And now the strange thing is that all that is thus inscribed in the astral body has a tendency to meet inwardly, just as the radiations of the ether body meet in the etheric heart. All that our human deeds are—this, too, comes together within. Moreover, this has a kind of outer causation. Simply as human beings on earth, we are bound to enter into many forms of activity. This activity expresses itself, as I said just now, throughout the astral body. But there is a perpetual resistance. The influences that are exerted on the human organism cannot always go right up, as it were. There is always a certain resistance; they are driven down again. All that we do, in connection with our physical organs, tends to stream upward to the head, but the human organization prevents it from reaching there. Hence these influences collect together and form a kind of astral center.

This, once again, is clearly developed at the time of puberty. At the same place where the etheric heart—our own etheric heart—has formed itself, we now have an astral structure too, which gathers together all our actions. And so from puberty a central organ is created wherein all our doing, all our human activity, is centered. It is so indeed: in the very region where man has his heart, all his activity is centralized—centralized, in this case, neither physically nor etherically, but astrally. And the important thing is that in the time when puberty occurs (naturally, the astral events coincide only approximately with the physical) man's own etheric heart is so far formed that it can receive these forces that develop out of our activity in the outer world. Thus we can truly say (and in so saying we mark a real event in the human inner being): from puberty onwards man's whole activity becomes inserted, via the astral body, in his etheric heart—and in that which has grown out of the pictures of the stars, out of the images of the cosmos.

This is a phenomenon of untold importance. For, my dear friends, we have here a joining together with the cosmos of what man does in this world. In the heart, as far as the etheric universe is concerned, you have a cosmos gathered up into a center; while at the same time, as far as the astral is concerned, you have a gathering together of all that man does in the world. This is the point where the cosmos—the cosmic process—is joined to the karma of man.

This intimate correspondence of the astral body with the etheric body is to be found nowhere in the human organism except in the region of the heart. But there, in truth, it is. Man has brought with him through birth an image of the universe in his etheric body, and the entire universe, which is there within him as an essence, receives all that he does and permeates itself with it. By this constant coming together—this mutual permeation—the opportunity is given throughout human life for human actions to be instilled into the essence of the images of the cosmos.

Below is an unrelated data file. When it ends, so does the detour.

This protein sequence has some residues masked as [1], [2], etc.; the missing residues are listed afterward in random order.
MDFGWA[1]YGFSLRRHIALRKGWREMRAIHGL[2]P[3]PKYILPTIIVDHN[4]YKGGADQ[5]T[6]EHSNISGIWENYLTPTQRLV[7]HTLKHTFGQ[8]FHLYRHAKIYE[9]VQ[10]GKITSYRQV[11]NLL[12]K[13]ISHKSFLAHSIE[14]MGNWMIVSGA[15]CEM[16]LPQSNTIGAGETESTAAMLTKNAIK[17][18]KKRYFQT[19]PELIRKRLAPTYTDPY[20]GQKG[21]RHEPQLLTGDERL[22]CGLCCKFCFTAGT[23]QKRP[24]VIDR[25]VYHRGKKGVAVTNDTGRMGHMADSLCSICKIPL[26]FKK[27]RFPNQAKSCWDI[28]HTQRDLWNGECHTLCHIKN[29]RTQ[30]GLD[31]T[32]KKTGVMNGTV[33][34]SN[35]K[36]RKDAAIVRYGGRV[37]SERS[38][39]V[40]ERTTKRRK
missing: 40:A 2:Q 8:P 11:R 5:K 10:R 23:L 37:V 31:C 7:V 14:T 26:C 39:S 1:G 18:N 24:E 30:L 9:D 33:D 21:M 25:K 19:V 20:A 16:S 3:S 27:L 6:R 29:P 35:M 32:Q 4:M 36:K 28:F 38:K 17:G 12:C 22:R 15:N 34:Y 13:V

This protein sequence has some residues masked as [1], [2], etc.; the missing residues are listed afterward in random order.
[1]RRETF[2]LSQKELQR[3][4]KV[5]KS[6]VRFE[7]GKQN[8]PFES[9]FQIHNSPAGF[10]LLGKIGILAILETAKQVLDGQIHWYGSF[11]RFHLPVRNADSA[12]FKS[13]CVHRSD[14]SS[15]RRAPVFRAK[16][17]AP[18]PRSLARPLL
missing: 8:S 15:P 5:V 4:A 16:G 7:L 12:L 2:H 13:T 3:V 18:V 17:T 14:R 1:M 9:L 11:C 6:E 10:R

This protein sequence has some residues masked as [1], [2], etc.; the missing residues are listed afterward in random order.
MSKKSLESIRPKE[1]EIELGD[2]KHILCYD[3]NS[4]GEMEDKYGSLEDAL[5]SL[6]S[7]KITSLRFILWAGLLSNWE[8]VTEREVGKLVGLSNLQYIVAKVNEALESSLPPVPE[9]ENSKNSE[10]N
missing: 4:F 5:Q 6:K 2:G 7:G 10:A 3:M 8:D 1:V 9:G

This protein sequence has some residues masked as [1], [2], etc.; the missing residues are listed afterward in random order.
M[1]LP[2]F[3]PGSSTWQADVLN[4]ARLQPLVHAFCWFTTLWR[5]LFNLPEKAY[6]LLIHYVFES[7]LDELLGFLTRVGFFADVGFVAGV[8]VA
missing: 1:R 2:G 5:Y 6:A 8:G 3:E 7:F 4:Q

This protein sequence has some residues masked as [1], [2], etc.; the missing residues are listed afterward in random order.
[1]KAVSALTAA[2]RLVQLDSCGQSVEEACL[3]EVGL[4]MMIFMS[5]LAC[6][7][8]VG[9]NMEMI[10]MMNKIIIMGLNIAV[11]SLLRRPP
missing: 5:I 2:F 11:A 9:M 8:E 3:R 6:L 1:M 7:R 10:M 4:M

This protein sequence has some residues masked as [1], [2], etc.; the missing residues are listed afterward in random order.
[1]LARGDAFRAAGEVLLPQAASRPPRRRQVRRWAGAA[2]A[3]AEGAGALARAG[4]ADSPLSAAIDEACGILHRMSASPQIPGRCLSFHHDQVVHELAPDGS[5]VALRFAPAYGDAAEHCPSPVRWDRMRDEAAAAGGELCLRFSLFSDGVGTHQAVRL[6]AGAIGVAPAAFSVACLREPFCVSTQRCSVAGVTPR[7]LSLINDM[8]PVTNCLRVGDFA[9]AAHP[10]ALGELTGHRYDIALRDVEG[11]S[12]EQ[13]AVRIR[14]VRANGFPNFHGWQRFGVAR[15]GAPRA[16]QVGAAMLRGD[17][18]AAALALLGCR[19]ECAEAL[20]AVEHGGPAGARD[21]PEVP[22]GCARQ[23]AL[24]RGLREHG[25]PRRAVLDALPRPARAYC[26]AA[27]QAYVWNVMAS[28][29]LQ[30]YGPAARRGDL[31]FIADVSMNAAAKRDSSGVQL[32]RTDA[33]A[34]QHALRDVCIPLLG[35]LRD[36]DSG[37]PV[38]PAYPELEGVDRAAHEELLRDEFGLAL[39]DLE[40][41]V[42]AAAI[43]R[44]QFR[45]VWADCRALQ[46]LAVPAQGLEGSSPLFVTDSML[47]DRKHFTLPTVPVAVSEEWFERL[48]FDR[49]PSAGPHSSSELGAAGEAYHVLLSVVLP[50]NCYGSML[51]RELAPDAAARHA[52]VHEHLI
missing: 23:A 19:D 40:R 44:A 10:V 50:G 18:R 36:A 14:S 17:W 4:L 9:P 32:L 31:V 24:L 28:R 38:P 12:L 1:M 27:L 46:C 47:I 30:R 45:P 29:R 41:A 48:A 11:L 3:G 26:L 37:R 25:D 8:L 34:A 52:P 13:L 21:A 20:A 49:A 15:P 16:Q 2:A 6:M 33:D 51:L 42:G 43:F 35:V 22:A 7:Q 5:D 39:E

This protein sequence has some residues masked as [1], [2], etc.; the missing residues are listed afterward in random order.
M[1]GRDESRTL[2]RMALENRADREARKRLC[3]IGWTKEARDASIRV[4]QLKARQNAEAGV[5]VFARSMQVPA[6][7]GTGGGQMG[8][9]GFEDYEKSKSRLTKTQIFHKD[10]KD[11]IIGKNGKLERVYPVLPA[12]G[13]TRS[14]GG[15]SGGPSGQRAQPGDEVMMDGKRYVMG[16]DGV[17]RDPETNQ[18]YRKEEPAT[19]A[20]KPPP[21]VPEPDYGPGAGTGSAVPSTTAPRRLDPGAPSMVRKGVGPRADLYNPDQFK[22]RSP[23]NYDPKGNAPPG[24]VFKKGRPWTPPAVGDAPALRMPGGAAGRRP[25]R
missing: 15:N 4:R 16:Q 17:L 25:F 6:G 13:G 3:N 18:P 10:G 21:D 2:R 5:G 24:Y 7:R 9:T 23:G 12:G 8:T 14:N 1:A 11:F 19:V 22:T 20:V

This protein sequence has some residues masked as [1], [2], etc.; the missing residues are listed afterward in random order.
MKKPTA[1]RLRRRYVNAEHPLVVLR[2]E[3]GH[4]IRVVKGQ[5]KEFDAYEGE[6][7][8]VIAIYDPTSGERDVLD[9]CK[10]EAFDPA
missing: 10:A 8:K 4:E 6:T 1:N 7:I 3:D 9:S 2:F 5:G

Then when man passes through the gate of death, this ethereal-astral structure—wherein the heart is floating, so to speak—contains all that man takes with him into his further life of soul and spirit, when he has laid aside the physical and the etheric forms. Now, as he expands ever more widely in the spirit, he can hand over his entire karma to the cosmos, for the substance of the whole cosmos is contained within him; it is drawn together in his heart, in the etheric body of his heart. It came from the cosmos and changed into this etheric entity, then it was gathered up as an essence in the heart, and now it tends to return into the cosmos once more. The human being expands into the cosmos. He is received into the world of souls. He undergoes what I described in my book, Theosophy, as the passage through the world of souls and then through spirit land.

In truth it is so. When we consider the human organization in its becoming, we can say to ourselves: in the region of the heart there takes place a union of the cosmos with the earthly realm, and in this way the cosmos, with its cosmic configuration, is taken into our etheric body. There it makes ready to receive all our actions, all that we do in life. Then we go outward again, together with everything that has formed itself within us through this intimate permeation of the cosmic ethereal with our own human actions. So do we enter again into a new cosmic existence, having passed through the gate of death.

Thus we have now described in a quite concrete form how the human being Lives his way into his physical body, and how he is able to draw himself out of it again, because his deeds have given him the force to hold together what he had first formed within him as an essence out of the cosmos.